about the salon
With the title of this virtual salon, I wanted to call forth multiple meanings of the hallway. First…. I imagine walking into the hallways of my great aunt or my great grandfather’s house. Photographs and momentos, some framed and some tacked to the wall, rise up the lengths of the hallway. It is a shrine, a private monument to the people and places that make up our interior lives. This virtual salon is in honor of those hallways. An interior space made up of the burgeoning stories, desires and dreams of Southern and Caribbean artists. Second, I am referencing the hallway that is the vestibule, the passageway that connects our past, present and future. The in-between space that keeps our secrets safe. The hallways that lines the edges of this house we call America, but for us, is it the center. Here, in the hallway, we Southern artists gather with our work and our stories. We gather to witness one another and soak up each other’s dreams and desires. These walls are shaped by generational stories of migration, spirituality, family, self-making, and a relationship to place. Through a historical, cultural and migratory lens, this exhibition is also opening a space to name and explore the US South and the Caribbean as extensions of one another.
Please join us in exploring all the meanings of “the hallway” and being In the hallway with this virtual exhibition.
-Ambrose, artist & curator
Most artists in this salon were personally invited to submit by the curator, Ambrose, as well as artists who were selected from the open call. This exhibition is a part of Alternate ROOTS 2020 virtual programming from September 18 to October 4. Register for free here. This website will remain active for one year.
Excerpts from Saidiya Hartman's
Wayward Lives, Beautiful Experiments: Intimate Histories of Social Upheaval
"They didn’t know that the hallway and the stairwell were places of assembly, a clearing inside the tenement, or that you love in doorways. There is no photograph of the hallway...Even in the daytime, the shadows are too dark and too deep to capture it. The hallway provides the refuge for the first tongue kiss, the place for hanging out with your friends, the conduit for gossip and intrigue. Here you first learn about the world and the role to which you have been consigned, so you scribble fuck or wretched on the wall in the stairwell...The hallway is a space uneasy with expectation and tense with the force of unmet desire. It is the liminal zone between the inside and the outside for the one who stays in the ghetto; the reformer documenting the habitat of the poor passes through without noticing it, failing to see what can be created in cramped space, if not an overture, a desecration, or to regard our beautiful flaws and terrible ornaments."
“In the hallway, you wonder will the world always be as narrow as this, two walls threatening to squeeze and crush you into nothingness. So you imagine other worlds, sometimes not even better, but at least different from this. You and your friends hatch plots of escape and dereliction. This black interior is a space for thought and action, for study and vandalism, for love and trouble. The hallway is the parlor for those who manage to live in cramped dark rooms with not enough air and who see the sunlight only when they step out onto the front stoop.”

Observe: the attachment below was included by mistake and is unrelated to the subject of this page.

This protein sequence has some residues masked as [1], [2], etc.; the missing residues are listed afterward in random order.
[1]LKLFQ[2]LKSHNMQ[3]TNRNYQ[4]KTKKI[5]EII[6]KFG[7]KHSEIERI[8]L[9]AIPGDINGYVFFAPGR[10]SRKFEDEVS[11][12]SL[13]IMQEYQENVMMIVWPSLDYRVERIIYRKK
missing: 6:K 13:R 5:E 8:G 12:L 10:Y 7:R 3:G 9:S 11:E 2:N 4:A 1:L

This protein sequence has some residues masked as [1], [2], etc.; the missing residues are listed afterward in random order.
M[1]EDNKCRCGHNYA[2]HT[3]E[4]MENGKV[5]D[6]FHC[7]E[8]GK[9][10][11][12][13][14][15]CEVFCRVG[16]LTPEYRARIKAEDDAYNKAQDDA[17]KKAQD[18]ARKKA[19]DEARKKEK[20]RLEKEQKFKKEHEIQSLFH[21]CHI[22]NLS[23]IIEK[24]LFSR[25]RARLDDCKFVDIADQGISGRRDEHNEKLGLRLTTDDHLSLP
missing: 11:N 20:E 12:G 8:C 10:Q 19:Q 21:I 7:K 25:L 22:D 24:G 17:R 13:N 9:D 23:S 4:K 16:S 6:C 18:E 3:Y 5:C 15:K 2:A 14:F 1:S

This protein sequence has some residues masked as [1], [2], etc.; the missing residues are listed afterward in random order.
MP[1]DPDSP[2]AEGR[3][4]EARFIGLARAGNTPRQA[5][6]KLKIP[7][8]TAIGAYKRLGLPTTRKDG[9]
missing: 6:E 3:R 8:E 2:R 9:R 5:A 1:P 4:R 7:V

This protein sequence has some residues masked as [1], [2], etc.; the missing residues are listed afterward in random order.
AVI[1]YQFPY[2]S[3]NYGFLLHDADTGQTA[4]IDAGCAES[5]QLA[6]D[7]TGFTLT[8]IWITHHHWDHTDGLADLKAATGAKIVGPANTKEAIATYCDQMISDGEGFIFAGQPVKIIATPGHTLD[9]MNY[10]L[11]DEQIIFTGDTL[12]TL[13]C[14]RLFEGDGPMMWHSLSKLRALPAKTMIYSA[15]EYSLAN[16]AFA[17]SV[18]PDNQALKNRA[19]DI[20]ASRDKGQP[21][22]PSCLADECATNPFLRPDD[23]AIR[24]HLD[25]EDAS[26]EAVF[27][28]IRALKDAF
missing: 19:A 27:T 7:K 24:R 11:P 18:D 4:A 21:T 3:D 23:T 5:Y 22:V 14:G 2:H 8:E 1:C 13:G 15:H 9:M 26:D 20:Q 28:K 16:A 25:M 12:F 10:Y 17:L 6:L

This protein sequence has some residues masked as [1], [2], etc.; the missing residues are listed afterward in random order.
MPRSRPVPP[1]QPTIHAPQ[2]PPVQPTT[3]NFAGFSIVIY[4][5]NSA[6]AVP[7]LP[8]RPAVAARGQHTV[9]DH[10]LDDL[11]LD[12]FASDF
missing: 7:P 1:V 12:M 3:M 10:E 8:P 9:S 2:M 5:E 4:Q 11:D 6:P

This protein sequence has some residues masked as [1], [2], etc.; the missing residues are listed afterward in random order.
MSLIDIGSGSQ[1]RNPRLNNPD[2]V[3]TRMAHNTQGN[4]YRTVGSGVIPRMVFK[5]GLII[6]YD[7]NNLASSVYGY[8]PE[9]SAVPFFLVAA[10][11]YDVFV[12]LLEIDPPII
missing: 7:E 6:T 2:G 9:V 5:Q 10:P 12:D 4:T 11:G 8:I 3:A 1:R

note from the curator
After playing different roles and being in relationship with Alternate ROOTS in a myriad of ways over the past 6 years, my friend and collaborator, indee mitchell, invited me to curate the visual arts program for ROOTS first virtual gathering this year. I wanted to invite my artist friends and artists I admire to submit, as well as put the call out for folks beyond my network. It's been an exciting opportunity to create a space centered on Southern artists and the stories we want to tell. I really want to have more conversations about the long history and relationship that connect the US South and the Caribbean. Both the South and the Caribbean has so much to offer, but often black, brown, indigenous and queer folk in our regions don't have the same access to resources, opportunities, and exposure. This exhibition is only the beginning of my dreams to build spaces and opportunities for Southern artists, cultural workers and visionaries to showcase their work, tell their stories and hone their craft. I created this entire website just for this exhibition, so I hope y'all enjoy and return to engage with the virtual salon more than once.
Ambrose is an emerging artist from Western North Carolina with roots in Florida. She is a self-taught painter and seamstress who received her BA in African-American Studies from Yale College in 2018, concentrating in arts & culture. She has extensive experience as a teaching artist working with youth and in-community. Her experience in liberation movement and social justice spaces across the South continues to inform her praxis as a Black, queer, southern artist who strives to create work that heals, transforms and makes tangible impact for Black and Indigenous people and communities. She recently completed a year-long residency at the Mississippi Center for Cultural Production in Utica, MS as their inaugural Artist-In-Residence. Ambrose has received numerous grants and awards for her work, including Presidential Scholar in the Arts, Gordon Grand and Cohen Public Service Fellowships, SpiritHouse Inc. Sankofa Cultural Alchemist Award, and most recently, Alternate ROOTS Project Development Grant. Ambrose currently resides in Baltimore, MD.